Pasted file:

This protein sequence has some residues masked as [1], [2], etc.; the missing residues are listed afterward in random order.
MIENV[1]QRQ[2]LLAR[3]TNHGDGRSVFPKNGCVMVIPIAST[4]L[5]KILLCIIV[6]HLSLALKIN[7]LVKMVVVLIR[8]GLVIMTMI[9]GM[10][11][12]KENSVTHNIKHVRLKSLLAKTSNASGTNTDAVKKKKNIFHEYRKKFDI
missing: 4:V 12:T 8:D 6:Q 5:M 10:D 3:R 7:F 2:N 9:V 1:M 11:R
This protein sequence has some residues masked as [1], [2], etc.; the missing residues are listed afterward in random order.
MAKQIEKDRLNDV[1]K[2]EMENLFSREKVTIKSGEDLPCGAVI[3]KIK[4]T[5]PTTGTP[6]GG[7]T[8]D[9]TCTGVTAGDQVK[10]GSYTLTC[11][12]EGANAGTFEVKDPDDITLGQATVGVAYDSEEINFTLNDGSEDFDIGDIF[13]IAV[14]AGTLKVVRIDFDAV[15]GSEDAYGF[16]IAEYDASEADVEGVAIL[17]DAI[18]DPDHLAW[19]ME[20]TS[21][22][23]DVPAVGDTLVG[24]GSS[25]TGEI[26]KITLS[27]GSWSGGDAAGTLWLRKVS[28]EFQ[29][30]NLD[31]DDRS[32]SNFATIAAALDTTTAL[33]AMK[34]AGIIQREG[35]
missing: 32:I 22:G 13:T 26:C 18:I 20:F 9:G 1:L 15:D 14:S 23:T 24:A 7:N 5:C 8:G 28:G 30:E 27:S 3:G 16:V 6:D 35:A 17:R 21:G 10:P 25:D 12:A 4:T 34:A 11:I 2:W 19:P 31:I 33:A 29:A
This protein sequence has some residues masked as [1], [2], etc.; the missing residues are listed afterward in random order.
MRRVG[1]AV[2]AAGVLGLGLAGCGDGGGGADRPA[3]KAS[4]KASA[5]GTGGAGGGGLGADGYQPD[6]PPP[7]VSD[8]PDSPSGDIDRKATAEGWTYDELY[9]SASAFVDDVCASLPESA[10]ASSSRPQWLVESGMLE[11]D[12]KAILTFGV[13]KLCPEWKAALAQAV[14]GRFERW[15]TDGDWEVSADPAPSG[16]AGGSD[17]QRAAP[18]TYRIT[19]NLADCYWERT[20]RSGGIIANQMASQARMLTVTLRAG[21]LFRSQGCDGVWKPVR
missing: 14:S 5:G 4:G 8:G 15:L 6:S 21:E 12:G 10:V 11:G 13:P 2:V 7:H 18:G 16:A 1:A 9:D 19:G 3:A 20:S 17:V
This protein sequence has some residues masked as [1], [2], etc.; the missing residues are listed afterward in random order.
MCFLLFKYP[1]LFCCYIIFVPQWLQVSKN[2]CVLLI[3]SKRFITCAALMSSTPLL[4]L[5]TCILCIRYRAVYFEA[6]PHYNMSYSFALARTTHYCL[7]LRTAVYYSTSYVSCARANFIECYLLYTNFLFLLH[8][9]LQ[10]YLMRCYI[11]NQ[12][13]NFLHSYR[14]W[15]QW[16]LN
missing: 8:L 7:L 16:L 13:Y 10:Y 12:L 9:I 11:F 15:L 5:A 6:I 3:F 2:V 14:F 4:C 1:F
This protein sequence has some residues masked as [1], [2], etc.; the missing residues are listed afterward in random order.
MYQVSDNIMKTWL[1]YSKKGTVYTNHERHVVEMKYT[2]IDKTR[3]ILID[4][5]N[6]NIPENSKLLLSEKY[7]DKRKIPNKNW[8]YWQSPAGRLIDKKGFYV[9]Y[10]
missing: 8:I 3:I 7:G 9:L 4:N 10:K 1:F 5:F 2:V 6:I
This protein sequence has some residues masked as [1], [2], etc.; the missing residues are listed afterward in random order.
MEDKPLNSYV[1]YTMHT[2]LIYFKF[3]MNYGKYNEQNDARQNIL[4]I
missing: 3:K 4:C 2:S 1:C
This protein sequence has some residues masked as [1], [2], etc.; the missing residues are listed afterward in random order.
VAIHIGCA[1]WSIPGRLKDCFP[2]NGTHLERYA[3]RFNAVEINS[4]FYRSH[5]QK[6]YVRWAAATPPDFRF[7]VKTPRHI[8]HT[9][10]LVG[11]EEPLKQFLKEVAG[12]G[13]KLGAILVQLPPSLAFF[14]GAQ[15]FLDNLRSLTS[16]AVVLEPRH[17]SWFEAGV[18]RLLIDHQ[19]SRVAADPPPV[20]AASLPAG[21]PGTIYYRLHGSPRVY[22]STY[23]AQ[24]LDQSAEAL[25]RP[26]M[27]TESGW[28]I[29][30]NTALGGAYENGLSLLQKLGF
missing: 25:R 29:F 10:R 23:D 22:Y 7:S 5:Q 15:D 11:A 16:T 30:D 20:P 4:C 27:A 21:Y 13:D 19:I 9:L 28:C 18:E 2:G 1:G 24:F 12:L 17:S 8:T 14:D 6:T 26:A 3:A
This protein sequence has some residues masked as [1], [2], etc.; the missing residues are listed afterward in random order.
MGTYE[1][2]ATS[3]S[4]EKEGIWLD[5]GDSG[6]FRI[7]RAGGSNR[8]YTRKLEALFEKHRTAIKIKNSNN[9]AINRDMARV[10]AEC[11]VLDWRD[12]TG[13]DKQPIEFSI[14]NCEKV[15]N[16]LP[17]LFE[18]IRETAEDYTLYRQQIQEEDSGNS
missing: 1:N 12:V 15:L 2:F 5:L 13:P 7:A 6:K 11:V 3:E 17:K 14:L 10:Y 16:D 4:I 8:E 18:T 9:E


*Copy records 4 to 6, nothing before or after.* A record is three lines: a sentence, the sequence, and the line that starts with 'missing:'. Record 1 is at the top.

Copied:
This protein sequence has some residues masked as [1], [2], etc.; the missing residues are listed afterward in random order.
MCFLLFKYP[1]LFCCYIIFVPQWLQVSKN[2]CVLLI[3]SKRFITCAALMSSTPLL[4]L[5]TCILCIRYRAVYFEA[6]PHYNMSYSFALARTTHYCL[7]LRTAVYYSTSYVSCARANFIECYLLYTNFLFLLH[8][9]LQ[10]YLMRCYI[11]NQ[12][13]NFLHSYR[14]W[15]QW[16]LN
missing: 8:L 7:L 16:L 13:Y 10:Y 12:L 9:I 11:F 15:L 5:A 6:I 3:F 2:V 14:F 4:C 1:F
This protein sequence has some residues masked as [1], [2], etc.; the missing residues are listed afterward in random order.
MYQVSDNIMKTWL[1]YSKKGTVYTNHERHVVEMKYT[2]IDKTR[3]ILID[4][5]N[6]NIPENSKLLLSEKY[7]DKRKIPNKNW[8]YWQSPAGRLIDKKGFYV[9]Y[10]
missing: 8:I 3:I 7:G 9:L 4:N 10:K 1:F 5:F 2:V 6:I
This protein sequence has some residues masked as [1], [2], etc.; the missing residues are listed afterward in random order.
MEDKPLNSYV[1]YTMHT[2]LIYFKF[3]MNYGKYNEQNDARQNIL[4]I
missing: 3:K 4:C 2:S 1:C